Our producer-at-large Father Vince Kuna, C.S.C., a 2016 USC film-school grad, does a regular feature here called BASED ON, looking at literary works adapted into TV or movies.
Where’d You Go Bernadette written by Richard Linklater, Holly Gent and Vince Palmo; directed by Linklater, based on a novel by Maria Semple of the same title. (spoiler alert)
Note: Fandango and IMDB both show the running time to be 2 hours and 10 minutes. The theatrical version I saw only lasted one hour and 45 minutes.
At the center of Maria Semple’s best-selling novel Where’d You Go Bernadette resides Bernadette Fox (played by Cate Blanchett). A once-sought-after architect, Fox now suffers from agoraphobia, in her specific case, fear of venturing outside and interacting with others. She prefers the indoors and roaming the cloistered environs of her period-piece home.
Fox communicates in a claustrophobic way, too, talking to an advanced Bluetooth/Siri device. Every character in the novel communicates digitally, whether it is via text, email or artificial intelligence. The novelty of the storytelling medium wears off pretty quickly. Director/co-writer Richard Linklater wisely limits technology-obsessed characters to the title one.
One inexplicable story-structure adaptation was revealing too much of the mystery by parallel editing. Bernadette leaves her hometown of Seattle to travel solo on an Antarctica trip originally planned for her family of three. Her story alternates with her husband Elgie (Billy Crudup) and middle-school daughter Bee (Emma Nelson) road-tripping in an attempt to catch-up to Bernadette. The novel tells this part of the story through the point of view of Bee. She and her father receive news that their beloved Bernadette has gone missing. Is she the victim of foul play? Self-destruction? Accident? The mystery keeps the reader turning the pages.
The film alternating the two storylines demolishes any chance at dramatic tension. As Elgie and Bee get closer to the observatory set on Antarctica’s peninsula, Bernadette implausibly convinces the director of the observatory that she is the best woman to design the new lab planned for the South Pole.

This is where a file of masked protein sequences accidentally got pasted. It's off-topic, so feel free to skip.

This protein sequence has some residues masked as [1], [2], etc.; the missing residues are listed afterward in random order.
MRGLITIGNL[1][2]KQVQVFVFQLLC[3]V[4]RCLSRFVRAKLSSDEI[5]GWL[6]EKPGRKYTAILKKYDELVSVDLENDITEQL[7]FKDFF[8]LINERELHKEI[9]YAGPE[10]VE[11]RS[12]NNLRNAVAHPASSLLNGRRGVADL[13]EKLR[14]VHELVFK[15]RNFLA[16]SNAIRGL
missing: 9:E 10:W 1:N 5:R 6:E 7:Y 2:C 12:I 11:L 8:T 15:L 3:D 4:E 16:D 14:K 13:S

Visually, too, the story suffers from the parallel editing. The photography could have evoked a feeling of relief when the family finds Bernadette in the vastness of the frozen tundra after nearly two hours running time cooped-up in a house. From the very beginning, we see a cold opening of Bernadette kayaking around icebergs. It catches our attention for sure, but lessens what should have been a more impactful character and location shift later on in the film.
Most surprisingly, the film adds a layer of faith that I didn’t remember encountering in the novel. The book states Bernadette to have once been initiated Catholic, but has now turned atheist. The unstated presumption is that her loss of faith might contribute to her mental instability, having long ago lost any spiritual mooring.
Working through their marital troubles in the film version, Elgie mentions he once gifted Bernadette the saint medal of her name. He exposits that he did so not just because of the name association, but that the real Bernadette Soubirous was a visionary. A lifetime in architecture, too, requires an artist’s vision.
At film’s end, Elgie presents Bernadette with the long-lost medal, as she’s overcome her fears and recovered her artistic “voice.” It’s a bit of a tack-on, but after watching a film lacking in tension, I suppose I’ll take it.
Where's You Go, Bernadette is rated PG-13, for "strong language and drug material."
Image: Courtesy Wilson Webb / Annapurna Pictures / United Artists Releasing
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